Among the Monster People

By J.B. McGeever
Colson Whitehead Frank Lojciechowski

“The Noble Hustle”
Colson Whitehead
Doubleday, $24.95

     Those searching for the latest how-to book on Texas hold ’em or a straightforward account of the World Series of Poker in Colson Whitehead’s new memoir, “The Noble Hustle: Poker, Beef Jerky, and Death,” are in for a surprise. It isn’t written by the latest guru or moonlighting celebrity. The author will not be cluing us in on stratagem or mind-blowing philosophies. This is a tale told by an outsider, a creature of metaphor and simile set upon a unique subculture. He’ll report to the mother ship in his own distinct tongue, and we are welcome to observe.

     This is indeed a memoir about the World Series of Poker, yet be forewarned. Any college dropout who heads to Vegas with this book in tow will find himself trapped inside a vortex of his own doing.

    With a suicidal monarch on the cover and a bone-chilling first line, Mr. Whitehead’s journey begins. “I have a good poker face,” he says, “because I am half dead inside.” This is a statement we might expect from a no-name gunslinger riding into town, or perhaps something less than human. Zombies are big now. So is poker. Mr. Whitehead offers both.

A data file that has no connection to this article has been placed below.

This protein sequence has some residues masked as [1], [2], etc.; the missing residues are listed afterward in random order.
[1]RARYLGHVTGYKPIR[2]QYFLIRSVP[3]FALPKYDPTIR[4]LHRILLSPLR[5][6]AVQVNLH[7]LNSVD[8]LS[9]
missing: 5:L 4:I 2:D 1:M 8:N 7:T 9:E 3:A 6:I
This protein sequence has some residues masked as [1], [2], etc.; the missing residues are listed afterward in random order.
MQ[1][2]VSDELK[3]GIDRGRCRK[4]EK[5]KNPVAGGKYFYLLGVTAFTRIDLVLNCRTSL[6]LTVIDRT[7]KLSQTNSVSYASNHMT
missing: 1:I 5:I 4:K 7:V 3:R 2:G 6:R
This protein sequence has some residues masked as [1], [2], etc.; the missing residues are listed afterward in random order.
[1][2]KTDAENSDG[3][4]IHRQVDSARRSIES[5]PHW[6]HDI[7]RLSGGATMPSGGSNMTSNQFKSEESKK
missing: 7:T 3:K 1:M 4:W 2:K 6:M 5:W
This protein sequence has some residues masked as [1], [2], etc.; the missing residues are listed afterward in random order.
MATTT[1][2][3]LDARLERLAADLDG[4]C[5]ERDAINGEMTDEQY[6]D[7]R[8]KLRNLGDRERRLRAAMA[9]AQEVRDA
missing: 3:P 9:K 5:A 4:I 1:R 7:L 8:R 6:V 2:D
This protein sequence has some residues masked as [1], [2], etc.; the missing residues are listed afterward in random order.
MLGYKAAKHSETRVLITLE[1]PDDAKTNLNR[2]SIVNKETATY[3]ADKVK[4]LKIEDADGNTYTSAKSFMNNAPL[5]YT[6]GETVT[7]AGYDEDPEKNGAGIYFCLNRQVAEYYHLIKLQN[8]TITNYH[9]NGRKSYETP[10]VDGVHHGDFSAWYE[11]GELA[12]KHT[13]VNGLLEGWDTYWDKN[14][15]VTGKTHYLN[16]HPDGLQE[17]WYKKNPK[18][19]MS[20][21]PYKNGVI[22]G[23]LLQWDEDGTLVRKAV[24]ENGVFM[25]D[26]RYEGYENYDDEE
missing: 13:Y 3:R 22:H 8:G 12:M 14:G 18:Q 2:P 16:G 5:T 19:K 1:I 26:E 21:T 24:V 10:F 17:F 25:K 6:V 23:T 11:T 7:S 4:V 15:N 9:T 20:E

In an essay for The New Yorker in 2012, Mr. Whitehead made an assertion regarding his life’s work that lends a great deal of insight to this book. “An artist is a monster that thinks it is human,” he wrote. We learn that, as a child, the best-selling author of “Zone One” preferred to stay at home absorbing an array of bad cinema until he came upon a genre called psychotronic, a hurried, low-budget style of horror-science fiction that mesmerized him.